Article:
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Microsoft® Scripting Library - FileSystemObject
Programming the FileSystemObject
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To program with the FileSystemObject (FSO) object model:

The FSO object model is contained in the Scripting type library, which is located in the Scrrun.dll file. Therefore, you must have Scrrun.dll in the appropriate system directory on your Web server to use the FSO object model.

Creating a FileSystemObject Object
First, create a FileSystemObject object by using the CreateObject method. In VBScript, use the following code to create an instance of the FileSystemObject:

Dim fso
Set fso = CreateObject("Scripting.FileSystemObject")
This sample code demonstrates how to create an instance of the FileSystemObject.

In JavaScript, use this code to do the same thing:

var fso;
fso = new ActiveXObject("Scripting.FileSystemObject");
In both of these examples, Scripting is the name of the type library and FileSystemObject is the name of the object that you want to create. You can create only one instance of the FileSystemObject object, regardless of how many times you try to create another.

Using the Appropriate Method
Second, use the appropriate method of the FileSystemObject object. For example, to create a new object, use either CreateTextFile or CreateFolder (the FSO object model doesn't support the creation or deletion of drives).

To delete objects, use the DeleteFile and DeleteFolder methods of the FileSystemObject object, or the Delete method of the File and Folder objects. You can also copy and move files and folders, by using the appropriate methods.


Note  Some functionality in the FileSystemObject object model is redundant. For example, you can copy a file using either the CopyFile method of the FileSystemObject object, or you can use the Copy method of the File object. The methods work the same; both exist to offer programming flexibility.

Accessing Existing Drives, Files, and Folders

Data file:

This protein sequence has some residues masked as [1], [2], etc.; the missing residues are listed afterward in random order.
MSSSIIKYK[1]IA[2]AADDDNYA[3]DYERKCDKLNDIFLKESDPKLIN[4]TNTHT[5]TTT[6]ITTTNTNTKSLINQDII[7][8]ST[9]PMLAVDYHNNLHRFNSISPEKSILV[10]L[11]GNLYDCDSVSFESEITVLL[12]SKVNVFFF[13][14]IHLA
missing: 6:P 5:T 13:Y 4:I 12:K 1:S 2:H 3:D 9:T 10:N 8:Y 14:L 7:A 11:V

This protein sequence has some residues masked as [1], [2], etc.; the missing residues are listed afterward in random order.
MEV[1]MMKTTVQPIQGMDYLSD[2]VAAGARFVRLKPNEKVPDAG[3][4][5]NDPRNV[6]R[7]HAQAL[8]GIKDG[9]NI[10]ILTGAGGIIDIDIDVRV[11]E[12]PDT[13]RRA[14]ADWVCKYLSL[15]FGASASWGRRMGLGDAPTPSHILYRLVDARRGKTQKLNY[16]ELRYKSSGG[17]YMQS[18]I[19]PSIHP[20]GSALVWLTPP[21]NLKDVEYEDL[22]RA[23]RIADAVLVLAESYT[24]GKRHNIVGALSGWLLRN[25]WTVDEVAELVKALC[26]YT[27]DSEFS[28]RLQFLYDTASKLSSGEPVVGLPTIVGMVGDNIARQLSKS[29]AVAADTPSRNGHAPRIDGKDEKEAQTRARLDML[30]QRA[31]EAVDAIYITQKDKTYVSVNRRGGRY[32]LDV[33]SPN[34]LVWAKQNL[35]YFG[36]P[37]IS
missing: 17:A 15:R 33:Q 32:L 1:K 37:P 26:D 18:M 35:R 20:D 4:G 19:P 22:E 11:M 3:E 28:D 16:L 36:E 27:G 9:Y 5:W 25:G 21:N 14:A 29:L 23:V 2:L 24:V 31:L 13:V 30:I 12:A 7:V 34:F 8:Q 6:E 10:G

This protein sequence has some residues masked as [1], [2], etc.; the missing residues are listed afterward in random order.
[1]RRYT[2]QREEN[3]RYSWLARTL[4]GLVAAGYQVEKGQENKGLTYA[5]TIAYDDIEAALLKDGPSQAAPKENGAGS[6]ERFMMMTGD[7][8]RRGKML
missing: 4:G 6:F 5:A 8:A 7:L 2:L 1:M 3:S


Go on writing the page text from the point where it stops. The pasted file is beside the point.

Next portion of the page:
To gain access to an existing drive, file, or folder, use the appropriate "get" method of the FileSystemObject object:

To gain access to an existing file in VBScript:

Dim fso, f1
Set fso = CreateObject("Scripting.FileSystemObject")
Set f1 = fso.GetFile("c:\test.txt")
To do the same thing in JavaScript, use the following code:

var fso, f1;
fso = new ActiveXObject("Scripting.FileSystemObject");
f1 = fso.GetFile("c:\\test.txt");
Do not use the "get" methods for newly created objects, since the "create" functions already return a handle to that object. For example, if you create a new folder using the CreateFolder method, don't use the GetFolder method to access its properties, such as Name, Path, Size, and so forth. Just set a variable to the CreateFolder function to gain a handle to the newly created folder, then access its properties, methods, and events. To do this in VBScript, use the following code:

Sub CreateFolder
  Dim fso, fldr
  Set fso = CreateObject("Scripting.FileSystemObject")
  Set fldr = fso.CreateFolder("C:\MyTest")
  Response.Write "Created folder: " & fldr.Name
End Sub
To set a variable to the CreateFolder function in JavaScript, use this syntax:

function CreateFolder()
{
  var fso, fldr;
  fso = new ActiveXObject("Scripting.FileSystemObject");
  fldr = fso.CreateFolder("C:\\MyTest");
  Response.Write("Created folder: " + fldr.Name);
}
Accessing the Object's Properties
Once you have a handle to an object, you can access its properties. For example, to get the name of a particular folder, first create an instance of the object, then get a handle to it with the appropriate method (in this case, the GetFolder method, since the folder already exists).

Use this code to get a handle to the GetFolder method in VBScript:

Set fldr = fso.GetFolder("c:\")

To do the same thing in JavaScript, use the following code:

var fldr = fso.GetFolder("c:\\");
Now that you have a handle to a Folder object, you can check its Name property. Use the following code to check this in VBScript:

Response.Write "Folder name is: " & fldr.Name
To check a Name property in JavaScript, use this syntax:

Response.Write("Folder name is: " + fldr.Name);
To find out the last time a file was modified, use the following VBScript syntax:

Dim fso, f1
Set fso = CreateObject("Scripting.FileSystemObject")
' Get a File object to query.
Set f1 = fso.GetFile("c:\detlog.txt")  
' Print information.
Response.Write "File last modified: " & f1.DateLastModified 
To find out the same thing in JavaScript, use this code:

var fso, f1;
fso = new ActiveXObject("Scripting.FileSystemObject");
// Get a File object to query.
f1 = fso.GetFile("c:\\detlog.txt");  
// Print information.
Response.Write("File last modified: " + f1.DateLastModified); 

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